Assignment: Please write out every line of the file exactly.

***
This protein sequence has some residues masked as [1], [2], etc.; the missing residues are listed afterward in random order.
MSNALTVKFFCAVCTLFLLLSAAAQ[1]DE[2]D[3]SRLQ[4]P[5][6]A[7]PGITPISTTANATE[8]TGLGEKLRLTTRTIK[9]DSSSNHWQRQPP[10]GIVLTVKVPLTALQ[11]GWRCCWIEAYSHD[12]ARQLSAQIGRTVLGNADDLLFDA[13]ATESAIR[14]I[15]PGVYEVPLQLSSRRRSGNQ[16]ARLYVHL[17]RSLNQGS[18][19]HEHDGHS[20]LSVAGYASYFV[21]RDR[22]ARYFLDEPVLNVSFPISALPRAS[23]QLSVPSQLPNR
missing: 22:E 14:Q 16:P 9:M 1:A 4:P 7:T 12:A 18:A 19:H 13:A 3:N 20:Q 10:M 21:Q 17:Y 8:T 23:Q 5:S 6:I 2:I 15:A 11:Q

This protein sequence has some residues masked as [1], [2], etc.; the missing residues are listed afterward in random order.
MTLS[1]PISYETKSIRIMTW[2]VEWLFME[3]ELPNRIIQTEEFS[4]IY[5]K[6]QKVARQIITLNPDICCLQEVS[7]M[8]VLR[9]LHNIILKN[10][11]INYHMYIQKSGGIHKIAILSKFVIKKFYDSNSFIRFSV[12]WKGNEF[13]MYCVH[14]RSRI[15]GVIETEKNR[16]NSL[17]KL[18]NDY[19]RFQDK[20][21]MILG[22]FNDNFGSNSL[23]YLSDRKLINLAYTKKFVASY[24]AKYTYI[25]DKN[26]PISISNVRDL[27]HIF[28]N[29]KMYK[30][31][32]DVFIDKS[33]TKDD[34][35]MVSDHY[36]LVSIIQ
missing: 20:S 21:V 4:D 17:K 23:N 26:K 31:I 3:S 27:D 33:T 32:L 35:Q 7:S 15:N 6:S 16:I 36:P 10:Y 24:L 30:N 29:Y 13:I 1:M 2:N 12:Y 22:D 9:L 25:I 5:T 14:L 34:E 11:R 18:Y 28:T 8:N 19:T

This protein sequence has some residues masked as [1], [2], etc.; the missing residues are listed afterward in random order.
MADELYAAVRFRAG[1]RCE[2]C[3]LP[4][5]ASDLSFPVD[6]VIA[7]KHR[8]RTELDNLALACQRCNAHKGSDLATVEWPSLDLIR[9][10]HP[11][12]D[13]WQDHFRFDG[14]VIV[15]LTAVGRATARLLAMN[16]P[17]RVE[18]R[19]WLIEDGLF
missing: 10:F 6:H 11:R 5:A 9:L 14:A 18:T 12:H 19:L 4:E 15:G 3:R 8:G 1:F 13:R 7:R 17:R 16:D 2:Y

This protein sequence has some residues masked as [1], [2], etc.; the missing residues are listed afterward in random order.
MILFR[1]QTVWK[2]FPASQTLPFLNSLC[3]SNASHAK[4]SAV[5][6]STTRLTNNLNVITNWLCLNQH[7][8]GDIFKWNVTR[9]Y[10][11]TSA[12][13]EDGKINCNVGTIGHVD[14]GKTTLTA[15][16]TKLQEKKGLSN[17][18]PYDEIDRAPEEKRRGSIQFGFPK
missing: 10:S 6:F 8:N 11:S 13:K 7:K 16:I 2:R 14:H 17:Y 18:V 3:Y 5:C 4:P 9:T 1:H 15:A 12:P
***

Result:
This protein sequence has some residues masked as [1], [2], etc.; the missing residues are listed afterward in random order.
MSNALTVKFFCAVCTLFLLLSAAAQ[1]DE[2]D[3]SRLQ[4]P[5][6]A[7]PGITPISTTANATE[8]TGLGEKLRLTTRTIK[9]DSSSNHWQRQPP[10]GIVLTVKVPLTALQ[11]GWRCCWIEAYSHD[12]ARQLSAQIGRTVLGNADDLLFDA[13]ATESAIR[14]I[15]PGVYEVPLQLSSRRRSGNQ[16]ARLYVHL[17]RSLNQGS[18][19]HEHDGHS[20]LSVAGYASYFV[21]RDR[22]ARYFLDEPVLNVSFPISALPRAS[23]QLSVPSQLPNR
missing: 22:E 14:Q 16:P 9:M 1:A 4:P 7:T 12:A 18:A 19:H 13:A 3:N 20:Q 10:M 21:Q 17:Y 8:T 23:Q 5:S 6:I 2:I 15:A 11:Q

This protein sequence has some residues masked as [1], [2], etc.; the missing residues are listed afterward in random order.
MTLS[1]PISYETKSIRIMTW[2]VEWLFME[3]ELPNRIIQTEEFS[4]IY[5]K[6]QKVARQIITLNPDICCLQEVS[7]M[8]VLR[9]LHNIILKN[10][11]INYHMYIQKSGGIHKIAILSKFVIKKFYDSNSFIRFSV[12]WKGNEF[13]MYCVH[14]RSRI[15]GVIETEKNR[16]NSL[17]KL[18]NDY[19]RFQDK[20][21]MILG[22]FNDNFGSNSL[23]YLSDRKLINLAYTKKFVASY[24]AKYTYI[25]DKN[26]PISISNVRDL[27]HIF[28]N[29]KMYK[30][31][32]DVFIDKS[33]TKDD[34][35]MVSDHY[36]LVSIIQ
missing: 20:S 21:V 4:D 17:K 23:N 26:K 31:I 3:S 27:D 33:T 32:L 35:Q 7:S 15:N 6:S 16:I 36:P 10:Y 24:L 30:N 29:Y 13:I 1:M 2:N 12:Y 22:D 9:L 25:I 5:T 14:L 34:E 11:R 18:Y 28:T 8:N 19:T

This protein sequence has some residues masked as [1], [2], etc.; the missing residues are listed afterward in random order.
MADELYAAVRFRAG[1]RCE[2]C[3]LP[4][5]ASDLSFPVD[6]VIA[7]KHR[8]RTELDNLALACQRCNAHKGSDLATVEWPSLDLIR[9][10]HP[11][12]D[13]WQDHFRFDG[14]VIV[15]LTAVGRATARLLAMN[16]P[17]RVE[18]R[19]WLIEDGLF
missing: 10:F 6:H 11:R 5:A 9:L 14:A 18:T 12:H 19:L 4:E 15:G 3:R 8:G 1:F 13:R 7:R 17:R 16:D 2:Y

This protein sequence has some residues masked as [1], [2], etc.; the missing residues are listed afterward in random order.
MILFR[1]QTVWK[2]FPASQTLPFLNSLC[3]SNASHAK[4]SAV[5][6]STTRLTNNLNVITNWLCLNQH[7][8]GDIFKWNVTR[9]Y[10][11]TSA[12][13]EDGKINCNVGTIGHVD[14]GKTTLTA[15][16]TKLQEKKGLSN[17][18]PYDEIDRAPEEKRRGSIQFGFPK
missing: 10:S 6:F 8:N 11:S 13:K 7:K 16:I 2:R 14:H 17:Y 18:V 3:Y 5:C 4:P 9:T 1:H 15:A 12:P